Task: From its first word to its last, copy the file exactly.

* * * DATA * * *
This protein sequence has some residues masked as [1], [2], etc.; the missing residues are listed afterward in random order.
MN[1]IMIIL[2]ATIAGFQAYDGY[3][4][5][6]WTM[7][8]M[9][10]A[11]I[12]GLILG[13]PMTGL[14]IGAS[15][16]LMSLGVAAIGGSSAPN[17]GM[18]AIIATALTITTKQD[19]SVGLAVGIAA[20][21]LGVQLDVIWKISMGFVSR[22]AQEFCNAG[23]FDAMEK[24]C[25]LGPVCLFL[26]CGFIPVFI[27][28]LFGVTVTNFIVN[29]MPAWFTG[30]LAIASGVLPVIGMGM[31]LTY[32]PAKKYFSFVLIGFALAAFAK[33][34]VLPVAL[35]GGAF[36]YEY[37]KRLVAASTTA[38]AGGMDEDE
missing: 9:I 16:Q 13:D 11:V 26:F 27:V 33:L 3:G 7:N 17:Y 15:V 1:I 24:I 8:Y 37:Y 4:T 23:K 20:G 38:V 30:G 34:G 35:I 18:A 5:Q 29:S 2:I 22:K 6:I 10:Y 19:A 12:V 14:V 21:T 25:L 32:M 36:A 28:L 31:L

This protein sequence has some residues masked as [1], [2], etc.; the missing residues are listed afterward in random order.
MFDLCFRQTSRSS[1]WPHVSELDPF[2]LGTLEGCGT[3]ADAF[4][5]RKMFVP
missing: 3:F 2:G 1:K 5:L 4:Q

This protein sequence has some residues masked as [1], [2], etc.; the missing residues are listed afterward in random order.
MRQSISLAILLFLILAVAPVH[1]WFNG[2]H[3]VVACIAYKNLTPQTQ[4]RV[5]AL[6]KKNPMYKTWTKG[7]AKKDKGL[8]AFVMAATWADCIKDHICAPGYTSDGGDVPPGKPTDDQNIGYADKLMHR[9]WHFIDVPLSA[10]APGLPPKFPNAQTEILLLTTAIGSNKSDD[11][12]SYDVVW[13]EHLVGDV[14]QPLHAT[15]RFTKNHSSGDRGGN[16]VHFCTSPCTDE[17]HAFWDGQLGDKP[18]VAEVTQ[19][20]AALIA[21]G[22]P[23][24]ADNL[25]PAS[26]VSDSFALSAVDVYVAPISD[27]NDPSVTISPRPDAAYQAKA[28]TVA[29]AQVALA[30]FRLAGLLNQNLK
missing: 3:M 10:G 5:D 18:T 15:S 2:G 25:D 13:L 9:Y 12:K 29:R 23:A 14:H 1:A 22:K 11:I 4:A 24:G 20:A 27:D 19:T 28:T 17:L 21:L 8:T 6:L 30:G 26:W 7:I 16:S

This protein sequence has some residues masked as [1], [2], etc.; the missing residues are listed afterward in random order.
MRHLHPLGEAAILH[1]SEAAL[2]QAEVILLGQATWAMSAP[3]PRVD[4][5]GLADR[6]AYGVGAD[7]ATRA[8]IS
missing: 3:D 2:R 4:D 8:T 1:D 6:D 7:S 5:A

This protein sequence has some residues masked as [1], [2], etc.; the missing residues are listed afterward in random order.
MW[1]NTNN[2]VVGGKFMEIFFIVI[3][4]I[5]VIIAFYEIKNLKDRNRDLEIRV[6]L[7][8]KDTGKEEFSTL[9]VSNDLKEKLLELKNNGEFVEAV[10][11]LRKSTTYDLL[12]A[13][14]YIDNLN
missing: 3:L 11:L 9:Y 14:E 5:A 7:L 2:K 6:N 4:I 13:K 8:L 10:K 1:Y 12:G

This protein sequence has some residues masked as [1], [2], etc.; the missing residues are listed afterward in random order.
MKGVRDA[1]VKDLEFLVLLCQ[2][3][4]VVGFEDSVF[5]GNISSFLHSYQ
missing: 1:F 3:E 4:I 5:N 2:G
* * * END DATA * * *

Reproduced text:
This protein sequence has some residues masked as [1], [2], etc.; the missing residues are listed afterward in random order.
MN[1]IMIIL[2]ATIAGFQAYDGY[3][4][5][6]WTM[7][8]M[9][10]A[11]I[12]GLILG[13]PMTGL[14]IGAS[15][16]LMSLGVAAIGGSSAPN[17]GM[18]AIIATALTITTKQD[19]SVGLAVGIAA[20][21]LGVQLDVIWKISMGFVSR[22]AQEFCNAG[23]FDAMEK[24]C[25]LGPVCLFL[26]CGFIPVFI[27][28]LFGVTVTNFIVN[29]MPAWFTG[30]LAIASGVLPVIGMGM[31]LTY[32]PAKKYFSFVLIGFALAAFAK[33][34]VLPVAL[35]GGAF[36]YEY[37]KRLVAASTTA[38]AGGMDEDE
missing: 9:I 16:Q 13:D 11:V 26:F 27:V 33:L 3:G 7:N 17:Y 15:V 1:I 24:I 8:Y 37:Y 4:T 23:K 20:G 38:V 30:G 34:G 35:I 18:A 5:Q 29:S 2:I 22:K 6:I 10:Y 19:A 12:V 14:V 21:T 25:L 32:M 36:A 28:L 31:L

This protein sequence has some residues masked as [1], [2], etc.; the missing residues are listed afterward in random order.
MFDLCFRQTSRSS[1]WPHVSELDPF[2]LGTLEGCGT[3]ADAF[4][5]RKMFVP
missing: 3:F 2:G 1:K 5:L 4:Q

This protein sequence has some residues masked as [1], [2], etc.; the missing residues are listed afterward in random order.
MRQSISLAILLFLILAVAPVH[1]WFNG[2]H[3]VVACIAYKNLTPQTQ[4]RV[5]AL[6]KKNPMYKTWTKG[7]AKKDKGL[8]AFVMAATWADCIKDHICAPGYTSDGGDVPPGKPTDDQNIGYADKLMHR[9]WHFIDVPLSA[10]APGLPPKFPNAQTEILLLTTAIGSNKSDD[11][12]SYDVVW[13]EHLVGDV[14]QPLHAT[15]RFTKNHSSGDRGGN[16]VHFCTSPCTDE[17]HAFWDGQLGDKP[18]VAEVTQ[19][20]AALIA[21]G[22]P[23][24]ADNL[25]PAS[26]VSDSFALSAVDVYVAPISD[27]NDPSVTISPRPDAAYQAKA[28]TVA[29]AQVALA[30]FRLAGLLNQNLK
missing: 3:M 10:G 5:D 18:T 15:S 2:G 25:D 13:L 9:Y 12:K 29:R 23:A 14:H 1:A 22:K 11:I 4:A 24:G 20:A 27:D 19:T 28:T 17:L 21:L 8:T 6:L 30:G 26:W 7:I 16:S

This protein sequence has some residues masked as [1], [2], etc.; the missing residues are listed afterward in random order.
MRHLHPLGEAAILH[1]SEAAL[2]QAEVILLGQATWAMSAP[3]PRVD[4][5]GLADR[6]AYGVGAD[7]ATRA[8]IS
missing: 3:D 2:R 4:D 8:T 1:D 6:D 7:S 5:A

This protein sequence has some residues masked as [1], [2], etc.; the missing residues are listed afterward in random order.
MW[1]NTNN[2]VVGGKFMEIFFIVI[3][4]I[5]VIIAFYEIKNLKDRNRDLEIRV[6]L[7][8]KDTGKEEFSTL[9]VSNDLKEKLLELKNNGEFVEAV[10][11]LRKSTTYDLL[12]A[13][14]YIDNLN
missing: 3:L 11:L 9:Y 14:E 5:A 7:L 2:K 6:N 4:I 13:K 8:L 10:K 1:Y 12:G

This protein sequence has some residues masked as [1], [2], etc.; the missing residues are listed afterward in random order.
MKGVRDA[1]VKDLEFLVLLCQ[2][3][4]VVGFEDSVF[5]GNISSFLHSYQ
missing: 1:F 3:E 4:I 5:N 2:G